- Prepare a standard curve of absorbance against amino acid concentration.
- Determine the amount of amino acid in the unknown sample by constructing a standard calibration curve on a graph paper, by plotting the amino acid concentration (10 to 100mg) on x-axis and absorbance at 570 nm on the y-axis.
Note: Cool the contents of all the tubes on ice before adding ice-cold anthrone reagent.
Ninhydrin Test Result Interpretation
- For ammonia, primary/secondary amines, and amino acids, deep purple colour is obtained.
- For hydroxyproline and proline, a yellow colour is obtained.
- For asparagine, brown colour is obtained.
- If no colour change is observed, the analyte does not contain amino acids, amines, or ammonia.
- From the graph, we can determine the concentration of unknown samples.
- Amount of amino acid present in 100mg of the sample =(mg of protein ÷ Volume of test sample) X 100
Uses Of Ninhydrin Test
- It is helpful in monitoring deprotection in solid phase peptide synthesis. If nitrogen is deprotected, the ninhydrin test turns blue.
- It is used in the analysis of amino acids in proteins. Most amino acids hydrolyzed and react with ninhydrin with the exception of proline. Some amino acid chains degrade. Therefore, a separate analysis is needed to identify amino acids that may react or not react with ninhydrin.
- It is used to verify a solution suspected of having ammonium ions. A treatment with ninhydrin would result in a dramatic purple color.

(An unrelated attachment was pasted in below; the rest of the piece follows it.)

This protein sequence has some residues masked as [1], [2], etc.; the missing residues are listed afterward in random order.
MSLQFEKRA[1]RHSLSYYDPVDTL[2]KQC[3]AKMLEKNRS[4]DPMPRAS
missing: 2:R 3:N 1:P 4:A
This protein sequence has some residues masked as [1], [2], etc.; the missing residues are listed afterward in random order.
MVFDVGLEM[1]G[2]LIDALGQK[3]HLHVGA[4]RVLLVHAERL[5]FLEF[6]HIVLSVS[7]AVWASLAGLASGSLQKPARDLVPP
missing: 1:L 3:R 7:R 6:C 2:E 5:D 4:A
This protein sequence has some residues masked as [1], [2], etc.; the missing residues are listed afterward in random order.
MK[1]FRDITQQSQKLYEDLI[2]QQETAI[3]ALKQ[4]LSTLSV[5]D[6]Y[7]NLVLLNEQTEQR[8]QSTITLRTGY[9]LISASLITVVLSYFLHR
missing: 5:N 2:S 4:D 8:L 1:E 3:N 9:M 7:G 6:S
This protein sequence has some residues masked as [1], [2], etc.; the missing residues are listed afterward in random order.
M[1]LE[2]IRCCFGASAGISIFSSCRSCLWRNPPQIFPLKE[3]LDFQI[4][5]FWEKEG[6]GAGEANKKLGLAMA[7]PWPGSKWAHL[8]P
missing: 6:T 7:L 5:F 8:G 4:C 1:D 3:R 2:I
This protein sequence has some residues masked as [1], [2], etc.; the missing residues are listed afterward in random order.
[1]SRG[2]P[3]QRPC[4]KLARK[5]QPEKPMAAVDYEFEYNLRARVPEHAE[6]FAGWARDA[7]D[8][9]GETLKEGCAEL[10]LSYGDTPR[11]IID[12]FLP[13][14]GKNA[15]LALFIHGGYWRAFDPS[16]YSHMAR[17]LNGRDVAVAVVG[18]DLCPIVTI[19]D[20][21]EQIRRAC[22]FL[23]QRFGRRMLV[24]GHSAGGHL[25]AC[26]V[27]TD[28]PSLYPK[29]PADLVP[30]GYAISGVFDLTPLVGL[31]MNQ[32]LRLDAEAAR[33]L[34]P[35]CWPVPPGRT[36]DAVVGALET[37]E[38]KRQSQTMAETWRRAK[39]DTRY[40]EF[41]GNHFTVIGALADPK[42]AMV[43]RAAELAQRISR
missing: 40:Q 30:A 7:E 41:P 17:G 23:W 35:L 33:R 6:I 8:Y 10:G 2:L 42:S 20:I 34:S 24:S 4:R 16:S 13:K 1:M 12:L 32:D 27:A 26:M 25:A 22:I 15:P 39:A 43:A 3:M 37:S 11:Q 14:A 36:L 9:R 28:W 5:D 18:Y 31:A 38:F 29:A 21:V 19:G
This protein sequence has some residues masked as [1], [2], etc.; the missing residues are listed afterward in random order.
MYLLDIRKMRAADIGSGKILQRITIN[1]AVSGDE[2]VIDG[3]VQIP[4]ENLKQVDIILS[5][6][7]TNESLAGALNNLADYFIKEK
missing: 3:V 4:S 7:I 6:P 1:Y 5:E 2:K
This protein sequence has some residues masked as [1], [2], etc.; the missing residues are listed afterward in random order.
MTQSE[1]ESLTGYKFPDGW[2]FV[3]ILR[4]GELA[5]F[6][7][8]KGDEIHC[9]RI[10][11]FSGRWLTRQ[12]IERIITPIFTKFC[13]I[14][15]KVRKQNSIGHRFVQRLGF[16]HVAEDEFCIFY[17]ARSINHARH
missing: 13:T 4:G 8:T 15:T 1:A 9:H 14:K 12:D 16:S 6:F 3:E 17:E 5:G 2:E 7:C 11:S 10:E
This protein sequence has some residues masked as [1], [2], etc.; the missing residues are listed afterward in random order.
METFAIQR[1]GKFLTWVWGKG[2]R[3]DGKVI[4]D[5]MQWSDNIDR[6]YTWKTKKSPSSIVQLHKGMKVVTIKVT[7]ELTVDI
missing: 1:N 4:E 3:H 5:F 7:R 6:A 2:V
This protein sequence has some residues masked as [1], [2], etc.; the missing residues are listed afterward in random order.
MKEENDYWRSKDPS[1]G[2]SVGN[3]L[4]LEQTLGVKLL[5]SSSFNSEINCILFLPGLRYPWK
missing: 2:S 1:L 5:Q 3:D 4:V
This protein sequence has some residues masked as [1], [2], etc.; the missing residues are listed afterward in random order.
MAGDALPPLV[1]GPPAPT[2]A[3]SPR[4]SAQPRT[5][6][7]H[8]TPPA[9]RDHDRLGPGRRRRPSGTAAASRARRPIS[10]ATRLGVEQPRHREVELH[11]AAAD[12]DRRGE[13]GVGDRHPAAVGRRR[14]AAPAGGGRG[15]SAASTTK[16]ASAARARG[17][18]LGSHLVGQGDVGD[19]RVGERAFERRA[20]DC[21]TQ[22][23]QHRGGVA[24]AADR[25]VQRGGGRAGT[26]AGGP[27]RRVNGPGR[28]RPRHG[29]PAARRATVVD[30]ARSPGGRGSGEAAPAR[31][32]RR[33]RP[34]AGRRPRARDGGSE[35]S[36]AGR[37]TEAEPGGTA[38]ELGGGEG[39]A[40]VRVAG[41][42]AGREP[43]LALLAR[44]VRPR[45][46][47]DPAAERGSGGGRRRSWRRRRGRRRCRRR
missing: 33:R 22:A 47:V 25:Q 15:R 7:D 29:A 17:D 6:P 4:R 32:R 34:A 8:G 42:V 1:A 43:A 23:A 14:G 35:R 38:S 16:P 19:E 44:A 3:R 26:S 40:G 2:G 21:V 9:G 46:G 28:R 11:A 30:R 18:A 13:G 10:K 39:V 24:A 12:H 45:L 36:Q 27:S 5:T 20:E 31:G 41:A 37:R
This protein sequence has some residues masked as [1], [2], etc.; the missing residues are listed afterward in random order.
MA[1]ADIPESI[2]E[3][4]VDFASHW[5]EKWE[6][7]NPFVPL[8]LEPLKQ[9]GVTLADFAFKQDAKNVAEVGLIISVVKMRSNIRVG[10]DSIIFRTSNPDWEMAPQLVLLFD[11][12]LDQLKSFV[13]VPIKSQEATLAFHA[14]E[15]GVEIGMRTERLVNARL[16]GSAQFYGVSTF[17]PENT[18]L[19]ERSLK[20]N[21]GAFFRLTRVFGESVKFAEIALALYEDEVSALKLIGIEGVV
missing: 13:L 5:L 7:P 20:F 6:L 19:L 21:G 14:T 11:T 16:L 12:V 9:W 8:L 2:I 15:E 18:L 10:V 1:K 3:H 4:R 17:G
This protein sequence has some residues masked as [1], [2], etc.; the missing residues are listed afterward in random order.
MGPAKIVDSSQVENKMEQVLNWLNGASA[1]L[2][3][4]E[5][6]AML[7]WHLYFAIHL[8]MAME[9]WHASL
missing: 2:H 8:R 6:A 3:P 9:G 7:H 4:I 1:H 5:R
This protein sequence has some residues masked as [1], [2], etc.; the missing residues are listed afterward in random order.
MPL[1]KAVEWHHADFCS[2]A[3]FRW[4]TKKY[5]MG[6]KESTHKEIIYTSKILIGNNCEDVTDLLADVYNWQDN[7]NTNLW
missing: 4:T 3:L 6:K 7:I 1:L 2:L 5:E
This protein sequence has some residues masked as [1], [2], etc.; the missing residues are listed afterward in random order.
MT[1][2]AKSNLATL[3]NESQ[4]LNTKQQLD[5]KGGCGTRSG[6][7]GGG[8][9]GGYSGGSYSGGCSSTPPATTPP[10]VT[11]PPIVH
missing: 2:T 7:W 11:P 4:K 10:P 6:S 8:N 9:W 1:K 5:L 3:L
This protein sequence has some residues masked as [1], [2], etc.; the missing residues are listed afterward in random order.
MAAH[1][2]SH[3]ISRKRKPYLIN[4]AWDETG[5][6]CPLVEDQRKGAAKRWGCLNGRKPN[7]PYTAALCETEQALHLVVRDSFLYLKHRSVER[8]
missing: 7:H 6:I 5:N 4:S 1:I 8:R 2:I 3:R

- It is often used by forensic investigators in the analysis of fingerprints on porous surfaces. A finger mark contains amino acids is treated with ninhydrin solution, which results in a purple amino acid finger crest pattern. Therefore making the fingerprint visible.
Limitations of Ninhydrin Test
- Ninhydrin reacts not only reacts with α-amino groups but also with nitrogen in ammonia and other free amines.
- The Ninhydrin test is not effective to detect high molecular weight proteins as the steric hindrance limits the ninhydrin from reaching the α-amino groups.
What You Need To Know About Ninhydrin Test
- Many bioanalytical procedures use ninhydrin, especially for amino acid analysis method.
- Ninhydrin test is used by SSDs for residual protection detection on re-usable surgical instruments.
- Amino acids react with ninhydrin, which results in discoloration.
- Ninhydrin test is used in both quantitative and qualitative purposes – such as chromatographic visualization and peptide sequencing.
- Bluish to purplish discoloration is produced by the a-amino acids while yellow to orange discoloration is caused by secondary amine like proline.
- Ninhydrin test is extremely sensitive that it can be used to visualize fingerprints.
- Ninhydrin is the most preferred chemical for the visualization of fingerprints on porous materials and paper as it reacts with the amino acids in the sweat left behind in a fingerprint.
- The strong compound formed by ninhydrin is called Ruhemann’s purple.
- The strongly colored compound that is then formed is called Ruhemann’s purple.
- Ninhydrin reacts with compounds containing amine such as proteins in the blood.